A Podcast about Mental Health and Addictions
Episode 8: Northwest Territories
Episode 8: On the Land Healing (NWT)
May 12, 2021 – Learn about the Northwest Territories experience with On the Land Healing programs. Using a holistic approach that is focused on one’s connection to land, culture and tradition, these programs can have a lasting impact on a person’s journey to recover from substance use and mental health problems.
Loretta O’Connor: Welcome to the Promising Practices podcast. This is the eighth of a 13-episode series on mental health and addictions. This podcast series is an initiative of Canada’s Premiers. The aim is to highlight innovation and to share promising practices that are underway in each province and territory. In each episode, we’ll introduce you to experts in the field and learn more about innovative practices and programs. By sharing this information, we hope to raise awareness on how government and non-government organizations address mental health and addiction across the country.
My name is Loretta O’Connor. I am Executive Director of the Council of the Federation Secretariat, an organization that supports the work of Canada’s Premiers. Like many Canadians, I know a number of people who struggle with mental health and addiction issues. This is a shared reality that many of us have to address on a daily basis.
I would like to remind everyone listening that if you or someone you know is struggling, help is available. Please reach out for help if you need it.
Today, we visit the Northwest Territories, home to 33 communities and 11 official languages, 9 of which are Indigenous languages. Just over half the population of the Northwest Territories is Indigenous, which includes First Nations, Inuit and Métis.
As we all know, mental health and addictions are complex issues that impact many of us. According to the Centre for Addiction and Mental Health, in any given year, 1 in 5 Canadians experience a mental illness or addiction problem.
Compared to the rest of Canada, the NWT has over twice the rate of mental health hospitalizations. The rate of hospitalization for self-injury in the NWT is over three times the national average. These statistics are driven by rates of substance use which are more than four times the Canadian average.
Remote communities can experience unique challenges when it comes to accessing mental health and addiction support. But they have found success when delivering programs that focus on healing by using what they have in abundance – land and tradition.
Today, we are going to hear more about the Northwest Territories experience with On the Land Healing. First, let’s hear from the Premier of the Northwest Territories, Caroline Cochrane.
Premier Caroline Cochrane: Hello, my name is Caroline Cochrane, Premier of the Northwest Territories. The history of the Northwest Territories is filled with stories of strength in the face of adversity, and a deep connection between people and the land. These are stories rooted in the resourcefulness and rich cultural heritage of our territory’s Indigenous peoples: Dene, Inuit and Métis. This story is extended to include the histories of early settlers through to recent immigrants and new Canadians who have all helped shape our communities.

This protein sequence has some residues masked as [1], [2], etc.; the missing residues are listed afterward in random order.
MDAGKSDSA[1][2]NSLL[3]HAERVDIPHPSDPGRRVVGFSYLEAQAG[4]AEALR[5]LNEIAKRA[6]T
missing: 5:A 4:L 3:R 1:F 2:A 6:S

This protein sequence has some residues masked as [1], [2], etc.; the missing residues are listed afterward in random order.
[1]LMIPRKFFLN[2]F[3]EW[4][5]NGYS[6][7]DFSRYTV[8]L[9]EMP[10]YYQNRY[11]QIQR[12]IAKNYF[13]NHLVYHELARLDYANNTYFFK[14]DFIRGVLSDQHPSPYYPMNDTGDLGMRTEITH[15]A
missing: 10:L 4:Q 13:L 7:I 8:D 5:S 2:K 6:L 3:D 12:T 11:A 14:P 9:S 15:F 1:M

There are painful chapters in our shared history. Colonization, residential schools and related intergenerational trauma are part of our reality here in the Northwest Territories, with far reaching impacts. While the resiliency of people in the North is undeniable, we are all aware of the impact of mental health and addiction on many residents. In our communities and in our homes, maintaining a healthy balance is a constant challenge that people face. Less visible but also important are the perspectives of the many people who are working hard to keep communities healthy, and to support those around them. Where there are gaps in their current approaches to mental health and addictions, the dedication and commitment of our people to care for one another is not one of them.
Through partnerships with our communities and Indigenous governments, we have an opportunity to strengthen our approach to supporting mental wellness and addictions recovery by integrating Western medicine and traditional knowledge. The Government to the Northwest Territories approach is informed by promising practices from other jurisdictions and research from leading national organizations like the Mental Health Commission of Canada. We also use community input from territory-wide consultations, listen to elders and incorporate traditional knowledge. Our goal is to foster hope, promote self-determination and build and maintain partnerships that support mental wellness and addictions recovery, while recognizing the uniqueness of each person's journey.
Today, you'll hear about On the Land Healing and stories of existing strengths of connectedness to culture and of community. Grounded in culture, these approaches to recovery set some new directions and philosophies for care based on tradition and spirituality. The real-life experiences of territorial residents featured in this podcast further illustrate why these directions are so critically important. Ultimately, this outlines an approach for how we can come together to shape our territory with better mental health supports and fewer addictions. This way of treatment requires collective action. Working together, we can change the story of our Northwest Territories, and how we, as a society support each other in leading lives with meaning, value and purpose no matter the challenges we face.